¡Felicidades!

¡Felicidades!

Novel | Seix Barral, 2019 | 328 pages

Andrés Guerrero, a supposed expert on literature, follows the tracks of Julio Cortázar around Europe with the ultimate purpose of setting up an exhibition of objects in his honour. Fate wanted him to share retinue with Magdalena Ferro, a friend’s daughter, whom he carried in his own arms when she was born. It is the beginning of a vertiginous drift around Paris, Saignon, Brussels, Barcelona, Madrid and London in which the violent comedy of work, the passions out of control and the sentimental confusion will follow one another.

A frenetic portrait of modern civilization’s decline as well as the futility of artistic vanity and the dark side of desire.

Becerra’s bête noire —his terror, his blind spot— is melancholy, the elegiac groan, the swan song literature, from which he flees as he only knows how to do it: with that wild haste that makes him unmistakable, with no fear of skidding, running over innocents or driving into a tree (…). Alan Pauls, La Agenda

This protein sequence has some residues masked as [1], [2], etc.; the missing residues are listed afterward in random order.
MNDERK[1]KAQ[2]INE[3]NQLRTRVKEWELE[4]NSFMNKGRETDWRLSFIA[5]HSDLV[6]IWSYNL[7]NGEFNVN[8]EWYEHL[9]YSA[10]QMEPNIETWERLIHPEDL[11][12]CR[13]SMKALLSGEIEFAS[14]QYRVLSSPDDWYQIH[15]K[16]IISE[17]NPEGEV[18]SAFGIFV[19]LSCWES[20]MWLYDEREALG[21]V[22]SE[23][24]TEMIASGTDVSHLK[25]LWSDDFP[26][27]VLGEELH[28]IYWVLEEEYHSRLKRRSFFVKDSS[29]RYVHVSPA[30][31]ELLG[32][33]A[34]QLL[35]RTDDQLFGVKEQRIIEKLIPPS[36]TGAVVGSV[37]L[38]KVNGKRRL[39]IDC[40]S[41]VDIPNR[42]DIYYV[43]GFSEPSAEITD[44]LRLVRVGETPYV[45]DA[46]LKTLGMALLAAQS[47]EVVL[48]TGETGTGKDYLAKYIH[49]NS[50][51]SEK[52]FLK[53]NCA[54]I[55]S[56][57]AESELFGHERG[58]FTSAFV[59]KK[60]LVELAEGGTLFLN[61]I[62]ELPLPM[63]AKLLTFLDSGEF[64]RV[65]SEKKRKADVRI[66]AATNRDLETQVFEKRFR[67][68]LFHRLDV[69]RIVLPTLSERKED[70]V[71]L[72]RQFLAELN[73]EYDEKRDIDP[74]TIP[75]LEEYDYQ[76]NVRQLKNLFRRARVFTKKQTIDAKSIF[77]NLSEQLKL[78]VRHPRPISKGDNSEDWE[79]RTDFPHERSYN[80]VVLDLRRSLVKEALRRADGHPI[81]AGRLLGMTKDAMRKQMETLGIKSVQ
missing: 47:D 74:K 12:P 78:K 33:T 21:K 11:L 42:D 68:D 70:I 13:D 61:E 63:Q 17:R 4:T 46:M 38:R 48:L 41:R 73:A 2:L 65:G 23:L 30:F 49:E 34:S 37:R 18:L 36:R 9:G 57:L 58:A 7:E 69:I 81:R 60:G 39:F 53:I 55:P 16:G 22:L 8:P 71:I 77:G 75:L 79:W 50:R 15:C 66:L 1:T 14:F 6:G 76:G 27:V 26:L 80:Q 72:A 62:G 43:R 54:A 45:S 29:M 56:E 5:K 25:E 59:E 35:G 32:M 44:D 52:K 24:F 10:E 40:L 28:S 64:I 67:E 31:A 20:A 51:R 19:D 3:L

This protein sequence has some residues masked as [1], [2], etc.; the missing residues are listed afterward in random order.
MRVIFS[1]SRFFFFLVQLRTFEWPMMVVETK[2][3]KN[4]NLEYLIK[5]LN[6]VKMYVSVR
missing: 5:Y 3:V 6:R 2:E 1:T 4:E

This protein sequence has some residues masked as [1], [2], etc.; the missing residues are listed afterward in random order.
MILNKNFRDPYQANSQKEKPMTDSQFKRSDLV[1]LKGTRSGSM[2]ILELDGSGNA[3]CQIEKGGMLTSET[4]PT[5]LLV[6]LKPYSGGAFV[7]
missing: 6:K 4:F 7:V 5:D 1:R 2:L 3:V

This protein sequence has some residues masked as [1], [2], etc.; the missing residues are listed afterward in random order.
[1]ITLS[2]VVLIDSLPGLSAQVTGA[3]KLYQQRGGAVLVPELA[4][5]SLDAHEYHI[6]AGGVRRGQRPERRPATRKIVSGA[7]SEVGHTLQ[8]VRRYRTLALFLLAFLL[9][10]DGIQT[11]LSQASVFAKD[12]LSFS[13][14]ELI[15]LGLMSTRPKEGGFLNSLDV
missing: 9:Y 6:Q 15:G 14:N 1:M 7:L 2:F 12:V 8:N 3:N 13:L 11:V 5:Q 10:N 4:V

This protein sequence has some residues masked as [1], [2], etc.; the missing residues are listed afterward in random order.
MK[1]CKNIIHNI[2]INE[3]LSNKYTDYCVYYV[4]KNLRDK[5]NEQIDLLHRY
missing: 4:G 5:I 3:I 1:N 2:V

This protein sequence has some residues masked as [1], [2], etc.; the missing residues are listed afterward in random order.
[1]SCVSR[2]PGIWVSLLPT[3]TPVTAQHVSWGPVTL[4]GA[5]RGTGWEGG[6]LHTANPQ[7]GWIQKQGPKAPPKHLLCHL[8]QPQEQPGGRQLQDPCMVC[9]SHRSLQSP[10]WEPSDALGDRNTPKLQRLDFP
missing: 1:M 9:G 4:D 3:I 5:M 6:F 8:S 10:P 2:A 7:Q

¡Felicidades! in which Becerra simultaneously destroys and extends Cortázar, revealing his appropriations and his limits and transforming the Oliveira of Rayuela into an exhausted amoral, expansive and lustful, whose meditations are not flirtations about the metaphysics of the being but about the way in which life’s harsh reality destroys the purity of souls. Daniel Guebel, Perfil

It is a reckless bet of the prose: how to make that each page, each paragraph, each sentence contains the maximum level of electricity that can be contained. Reading Becerra is like putting your fingers in the socket. Part of his prose’s “personality” is precisely in the unexpected turns. Mauro Libertella, Ñ Magazine, Clarín

An unusual style in which humour, cynicism, caustic irony and self-confidence are substantial condiments of original stories that are narrated with distinguished and masterful prose. Hinde Pomeraniec, Infobae

¡Felicidades! has perfect moments (…). It is a cynical and vertiginous novel. Tatiana Raicevic, El País Digital

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